Consequently, the launch of the Starliner spacecraft to the International Space Station atop a United Launch Alliance Atlas V rocket will be postponed. The launch was scheduled for 1:20 p.m. ET on Tuesday, Aug. 3. Boeing and NASA teams are assessing the situation. The team will provide updates regarding a launch attempt on Wednesday, Aug. 4.

“We’re disappointed with today’s outcome and the need to reschedule our Starliner launch,” said John Vollmer, vice president and program manager, Boeing’s Commercial Crew Program. “Human spaceflight is a complex, precise and unforgiving endeavor, and Boeing and NASA teams will take the time they need to ensure the safety and integrity of the spacecraft and the achievement of our mission objectives.”

Updates will be provided by NASA and Boeing as information is analyzed and confirmed.

Please follow @NASA, @Commercial_Crew and @BoeingSpace on Twitter, or visit www.nasa.gov or www.StarlinerUpdates.com, for more information.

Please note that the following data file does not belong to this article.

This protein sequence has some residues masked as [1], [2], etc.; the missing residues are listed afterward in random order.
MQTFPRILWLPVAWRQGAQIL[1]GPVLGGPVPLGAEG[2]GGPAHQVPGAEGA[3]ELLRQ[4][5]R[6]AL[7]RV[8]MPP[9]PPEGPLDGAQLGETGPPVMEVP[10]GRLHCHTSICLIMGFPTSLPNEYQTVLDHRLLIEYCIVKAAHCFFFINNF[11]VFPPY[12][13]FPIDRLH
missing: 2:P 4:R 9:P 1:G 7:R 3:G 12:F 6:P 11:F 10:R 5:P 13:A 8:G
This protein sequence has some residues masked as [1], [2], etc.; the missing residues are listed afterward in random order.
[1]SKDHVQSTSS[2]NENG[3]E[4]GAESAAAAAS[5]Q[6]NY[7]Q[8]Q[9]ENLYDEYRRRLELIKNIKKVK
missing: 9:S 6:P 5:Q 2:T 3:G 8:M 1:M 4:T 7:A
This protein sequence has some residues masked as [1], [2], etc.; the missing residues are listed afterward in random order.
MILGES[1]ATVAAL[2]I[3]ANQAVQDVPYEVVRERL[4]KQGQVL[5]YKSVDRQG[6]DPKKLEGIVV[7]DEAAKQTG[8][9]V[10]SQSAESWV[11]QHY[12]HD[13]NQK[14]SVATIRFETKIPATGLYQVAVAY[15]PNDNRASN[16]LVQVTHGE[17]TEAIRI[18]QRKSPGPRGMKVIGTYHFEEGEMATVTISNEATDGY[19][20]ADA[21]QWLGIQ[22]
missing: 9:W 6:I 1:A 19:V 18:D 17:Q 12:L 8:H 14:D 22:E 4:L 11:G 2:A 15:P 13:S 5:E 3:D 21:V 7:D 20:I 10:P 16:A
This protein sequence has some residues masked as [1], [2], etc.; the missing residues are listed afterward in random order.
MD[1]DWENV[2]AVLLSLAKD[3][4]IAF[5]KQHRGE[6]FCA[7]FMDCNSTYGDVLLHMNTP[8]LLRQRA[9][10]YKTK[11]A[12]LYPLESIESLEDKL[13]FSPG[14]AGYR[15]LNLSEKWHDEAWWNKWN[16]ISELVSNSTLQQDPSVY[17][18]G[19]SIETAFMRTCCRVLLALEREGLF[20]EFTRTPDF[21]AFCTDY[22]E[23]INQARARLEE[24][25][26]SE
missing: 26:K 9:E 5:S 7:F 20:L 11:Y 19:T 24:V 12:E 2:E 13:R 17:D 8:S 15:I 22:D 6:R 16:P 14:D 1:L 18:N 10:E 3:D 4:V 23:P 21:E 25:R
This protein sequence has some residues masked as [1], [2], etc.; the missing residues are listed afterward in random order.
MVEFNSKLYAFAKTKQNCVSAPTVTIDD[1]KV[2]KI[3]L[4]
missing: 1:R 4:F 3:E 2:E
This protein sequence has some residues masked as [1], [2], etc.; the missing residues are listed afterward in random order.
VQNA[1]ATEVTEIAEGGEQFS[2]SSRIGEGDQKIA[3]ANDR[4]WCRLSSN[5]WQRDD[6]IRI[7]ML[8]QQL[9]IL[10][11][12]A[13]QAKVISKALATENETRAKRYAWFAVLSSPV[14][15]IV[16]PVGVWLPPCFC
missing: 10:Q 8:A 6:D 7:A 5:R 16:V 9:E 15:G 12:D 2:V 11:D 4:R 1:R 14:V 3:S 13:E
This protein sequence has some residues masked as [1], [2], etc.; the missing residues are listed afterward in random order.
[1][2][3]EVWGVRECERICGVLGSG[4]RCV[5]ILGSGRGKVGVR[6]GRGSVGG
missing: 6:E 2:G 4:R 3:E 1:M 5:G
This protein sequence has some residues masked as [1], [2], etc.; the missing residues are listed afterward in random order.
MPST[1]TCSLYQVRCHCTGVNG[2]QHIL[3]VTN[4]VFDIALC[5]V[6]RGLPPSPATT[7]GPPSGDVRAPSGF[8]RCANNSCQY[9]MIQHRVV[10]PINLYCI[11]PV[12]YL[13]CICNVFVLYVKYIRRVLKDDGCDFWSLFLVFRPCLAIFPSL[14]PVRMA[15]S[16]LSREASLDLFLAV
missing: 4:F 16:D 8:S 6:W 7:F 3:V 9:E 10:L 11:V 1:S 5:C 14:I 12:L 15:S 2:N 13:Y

Editor’s note: NASA said the next available launch opportunity would be 12:57 p.m. EDT on Wednesday, Aug. 4 if all issues are resolved in time.

NASA Updates Coverage, Invites Public to Virtually Join Starliner Launch

The Boeing CST-100 Starliner spacecraft is secured atop a United Launch Alliance Atlas V rocket at the Vertical Integration Facility at Space Launch Complex 41 at Cape Canaveral Space Force Station in Florida on July 17, 2021. Starliner will launch on the Atlas V for Boeing’s second Orbital Flight Test (OFT-2) for NASA’s Commercial Crew Program. The spacecraft rolled out from Boeing’s Commercial Crew and Cargo Processing Facility at NASA’s Kennedy Space Center earlier in the day. (Credits: Boeing/John Grant)

CAPE CANAVERAL SPACE FORCE STATION, Fla. (NASA PR) — NASA will provide coverage of the upcoming prelaunch, launch, and docking activities for the agency’s Boeing Orbital Flight Test-2 (OFT-2) mission to the International Space Station. OFT-2 is the second uncrewed flight for Boeing’s CST-100 Starliner spacecraft as part of the agency’s Commercial Crew Program. The mission is targeted to launch at 1:20 p.m. EDT Tuesday, Aug. 3